There was now a 2 yr old Sarah Bockerah orphaned completely and a new illegitimate baby girl. Atkinson (op cit) suggests that the children were raised by the next “housekeeper” an irish convict girl called Catherine Haggerty, known as Kitty.  She left Atkins with another illegitimate daughter, Therese.  Atkins’ lawful English wife had arrived in nSW however, and it is also claimed that she looked after the children.  Penelope was at least Atkins’ daughter, but Sarah Buckerah was not.

From her own 1810 petition soon after she married aged 19 years, Sarah gave us the bare facts of her life:

* she had been given 50 acres of land by Lt Governor Patterson “in consideration of her having been left an orphan during her infancy”. Patterson held this role for nine months from December 1794 until September 1795 when Governor John Hunter arrived, thereby dating the grant of land to Sarah.

* She was admitted into “the Institution”. This was the Girls Orphan school not established until 1801 by Gov King, located on on the corner of George and Bridge Streets. She may have gone into the Orphanage early in its set up, having possibly been maintained by Richard Atkins until then.  In 1801 she was ten years old.

* from the Female Orphan School, Sarah was taken in (as a housemaid probably) by “the late Mrs Wilkins in whose employ she continued these three (?) years.” This would mean she worked from the age of 16 until her marriage.

* 1810 -24th April -Sarah “BOCKERER” (aged abt 19) married convict John Lawrie/Lawry [per “Fortune” in 1806].  She had a lot of children, the eldest who was either Amelia born 29 Dec 1810 or Astly whose christening was not registered (perhaps born before the marriage, or otherwise quite a go ahead young man).

Astly strongly appears to be their child since John Lawrie was transported internally for 3 years for a colonial crime in early 1826 so Sarah would have been in difficult financial circumstances and in December 1826 Astly Lawrie had assaulted his mother’s landlord for removing property when his mother did not pay her debt.{Sydney Gazette, 9/12 1826]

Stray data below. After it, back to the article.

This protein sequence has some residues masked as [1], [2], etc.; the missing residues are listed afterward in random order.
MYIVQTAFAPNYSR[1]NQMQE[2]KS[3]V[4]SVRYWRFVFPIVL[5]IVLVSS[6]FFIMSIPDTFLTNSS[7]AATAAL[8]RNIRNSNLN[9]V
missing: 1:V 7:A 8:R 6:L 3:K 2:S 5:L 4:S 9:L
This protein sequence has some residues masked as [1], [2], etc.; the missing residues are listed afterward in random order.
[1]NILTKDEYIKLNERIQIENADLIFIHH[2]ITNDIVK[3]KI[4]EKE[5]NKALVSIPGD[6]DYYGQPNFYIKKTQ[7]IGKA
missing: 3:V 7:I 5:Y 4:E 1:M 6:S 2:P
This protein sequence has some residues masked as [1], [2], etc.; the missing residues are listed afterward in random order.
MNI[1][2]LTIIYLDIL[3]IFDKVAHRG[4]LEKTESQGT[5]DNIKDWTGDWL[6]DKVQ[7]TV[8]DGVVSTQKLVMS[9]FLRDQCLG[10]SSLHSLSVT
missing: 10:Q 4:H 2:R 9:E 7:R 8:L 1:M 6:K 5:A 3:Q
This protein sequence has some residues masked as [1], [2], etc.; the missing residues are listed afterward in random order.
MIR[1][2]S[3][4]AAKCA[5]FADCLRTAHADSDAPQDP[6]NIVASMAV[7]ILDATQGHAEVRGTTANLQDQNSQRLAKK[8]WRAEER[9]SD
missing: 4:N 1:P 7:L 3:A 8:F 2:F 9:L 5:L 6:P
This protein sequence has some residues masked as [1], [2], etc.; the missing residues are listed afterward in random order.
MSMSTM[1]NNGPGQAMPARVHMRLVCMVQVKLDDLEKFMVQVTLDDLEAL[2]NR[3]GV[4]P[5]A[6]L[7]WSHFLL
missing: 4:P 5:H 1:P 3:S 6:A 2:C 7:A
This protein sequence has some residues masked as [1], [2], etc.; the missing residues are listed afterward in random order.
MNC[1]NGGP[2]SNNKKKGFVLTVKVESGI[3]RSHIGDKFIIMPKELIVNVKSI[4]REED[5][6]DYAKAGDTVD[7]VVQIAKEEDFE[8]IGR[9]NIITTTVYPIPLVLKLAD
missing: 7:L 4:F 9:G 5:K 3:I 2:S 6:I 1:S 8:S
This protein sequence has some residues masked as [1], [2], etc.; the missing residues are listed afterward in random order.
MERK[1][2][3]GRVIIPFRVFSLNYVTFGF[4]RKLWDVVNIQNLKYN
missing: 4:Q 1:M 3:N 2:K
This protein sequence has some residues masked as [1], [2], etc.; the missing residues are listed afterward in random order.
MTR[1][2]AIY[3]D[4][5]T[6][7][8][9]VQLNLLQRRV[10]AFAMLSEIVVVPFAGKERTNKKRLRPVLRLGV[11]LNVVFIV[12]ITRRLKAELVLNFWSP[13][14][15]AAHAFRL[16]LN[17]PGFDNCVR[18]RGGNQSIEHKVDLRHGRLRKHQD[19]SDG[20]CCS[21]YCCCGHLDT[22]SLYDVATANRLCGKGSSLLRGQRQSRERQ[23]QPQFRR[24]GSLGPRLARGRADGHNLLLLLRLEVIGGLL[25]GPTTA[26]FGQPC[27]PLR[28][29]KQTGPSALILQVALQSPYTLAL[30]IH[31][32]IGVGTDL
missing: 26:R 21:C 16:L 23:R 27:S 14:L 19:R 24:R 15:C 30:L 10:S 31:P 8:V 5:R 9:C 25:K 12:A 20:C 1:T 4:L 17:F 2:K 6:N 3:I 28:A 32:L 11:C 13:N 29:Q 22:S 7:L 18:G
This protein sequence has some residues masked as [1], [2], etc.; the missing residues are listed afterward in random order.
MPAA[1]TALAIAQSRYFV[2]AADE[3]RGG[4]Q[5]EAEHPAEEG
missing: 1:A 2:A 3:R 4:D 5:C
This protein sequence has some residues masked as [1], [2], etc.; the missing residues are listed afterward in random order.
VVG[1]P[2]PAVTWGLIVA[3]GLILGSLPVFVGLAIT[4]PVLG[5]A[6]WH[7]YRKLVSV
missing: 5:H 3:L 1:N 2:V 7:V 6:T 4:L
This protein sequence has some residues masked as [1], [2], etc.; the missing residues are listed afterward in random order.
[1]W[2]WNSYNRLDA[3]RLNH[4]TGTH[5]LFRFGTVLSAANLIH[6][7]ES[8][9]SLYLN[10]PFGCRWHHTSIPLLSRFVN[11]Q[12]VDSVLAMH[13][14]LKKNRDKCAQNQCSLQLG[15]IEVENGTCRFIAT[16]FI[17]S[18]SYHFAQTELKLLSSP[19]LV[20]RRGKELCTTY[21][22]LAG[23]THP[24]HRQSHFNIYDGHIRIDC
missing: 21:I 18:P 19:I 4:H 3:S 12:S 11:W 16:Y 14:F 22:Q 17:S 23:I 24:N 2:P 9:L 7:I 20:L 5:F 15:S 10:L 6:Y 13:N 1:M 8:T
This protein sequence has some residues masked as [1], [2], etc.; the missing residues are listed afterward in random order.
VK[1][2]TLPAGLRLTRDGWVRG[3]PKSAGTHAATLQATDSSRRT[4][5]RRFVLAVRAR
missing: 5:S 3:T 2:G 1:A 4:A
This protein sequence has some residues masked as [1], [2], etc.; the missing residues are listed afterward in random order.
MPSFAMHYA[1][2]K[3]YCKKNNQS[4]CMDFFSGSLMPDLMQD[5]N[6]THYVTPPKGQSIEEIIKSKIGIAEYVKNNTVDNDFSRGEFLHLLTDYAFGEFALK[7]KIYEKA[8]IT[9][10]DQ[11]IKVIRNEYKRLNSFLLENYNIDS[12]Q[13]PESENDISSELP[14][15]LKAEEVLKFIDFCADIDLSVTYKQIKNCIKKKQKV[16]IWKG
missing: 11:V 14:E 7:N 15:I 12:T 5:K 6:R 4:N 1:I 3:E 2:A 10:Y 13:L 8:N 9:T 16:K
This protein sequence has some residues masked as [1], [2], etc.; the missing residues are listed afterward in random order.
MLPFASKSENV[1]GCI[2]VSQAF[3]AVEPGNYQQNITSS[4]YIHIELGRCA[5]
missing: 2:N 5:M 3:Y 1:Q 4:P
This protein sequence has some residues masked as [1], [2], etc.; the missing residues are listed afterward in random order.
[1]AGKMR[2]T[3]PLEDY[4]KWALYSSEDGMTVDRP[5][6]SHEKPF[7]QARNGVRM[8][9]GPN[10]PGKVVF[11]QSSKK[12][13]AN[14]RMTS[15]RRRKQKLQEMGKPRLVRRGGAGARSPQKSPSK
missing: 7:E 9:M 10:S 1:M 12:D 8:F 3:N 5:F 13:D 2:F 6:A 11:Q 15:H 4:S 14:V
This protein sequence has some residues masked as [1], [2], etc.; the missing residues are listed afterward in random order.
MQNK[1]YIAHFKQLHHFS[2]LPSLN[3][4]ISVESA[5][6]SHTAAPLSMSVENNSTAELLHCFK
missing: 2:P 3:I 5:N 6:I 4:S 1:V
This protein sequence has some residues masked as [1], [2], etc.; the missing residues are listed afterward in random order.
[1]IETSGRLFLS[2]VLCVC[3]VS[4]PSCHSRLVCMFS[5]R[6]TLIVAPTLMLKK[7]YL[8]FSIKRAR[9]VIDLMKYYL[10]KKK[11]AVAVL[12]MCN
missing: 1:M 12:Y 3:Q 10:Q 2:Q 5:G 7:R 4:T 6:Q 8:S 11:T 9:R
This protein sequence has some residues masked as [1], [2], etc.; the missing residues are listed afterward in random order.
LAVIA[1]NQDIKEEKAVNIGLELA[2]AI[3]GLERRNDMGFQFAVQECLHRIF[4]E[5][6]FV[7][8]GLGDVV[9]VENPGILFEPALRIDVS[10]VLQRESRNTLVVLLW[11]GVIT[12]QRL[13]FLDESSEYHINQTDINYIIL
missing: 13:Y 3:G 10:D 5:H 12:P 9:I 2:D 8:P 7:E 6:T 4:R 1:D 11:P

Solomon Bokerah’s daughter, Sarah, died in 1833:

Sydney Herald Thu 8 Aug 1833 p. 4
“DIED.—On Tuesday the 6th instant, at her residence, Sydney, Sarah, the wife of Mr. John Laurie, after a brief illness of one month, aged 42 years.

Robin Sharkey on 19th December, 2015 wrote:

Daughter Sarah Bokerah:

Sarah Bokerah was one of the first girls taken in to the Female Orphan School when it opened in 1801.  Straight from the Orphan school she went to employment with Mrs Elizabeth ATKINS, wife of the Judge Advocate, Richard Atkins.
[ Taken from “The Europeans in Australia:  A History. Volume One” by Alan Atkinson, page 271]

Therefore it is “the late Mrs Atkins”, who died in mid October 1809 (and not any “Mrs Wilkins”) who Sarah’s petition referred to as being employed with.  This means that Richard Atkins continued to overview Sarah’s well-being, long after her mother’s death.  It is also likely that it was Richard Atkins who recommended to the Governor that Sarah, as an orphan in the Colony, be given a land grant.  Her marriage to John Lawrie occurred during the year after Mrs Atkins’ death.

Convict Changes History

Melissa Call on 20th January, 2013 made the following changes:

convicted at, date of birth 1760, date of death 16th July, 1791, gender, crime

Robin Sharkey on 2nd December, 2015 made the following changes:

source: Australian Joint Copying Project. Microfilm Roll 87, Class and Piece Number HO11/1, Page Number 43 (23); Old Bailey Proceedings Online (www.oldbaileyonline.org, version 7.2, 17 June 2015), Sydney City - Old Sydney Burial Ground Inventory fo Burial

This record was discovered and printed on ConvictRecords.com.au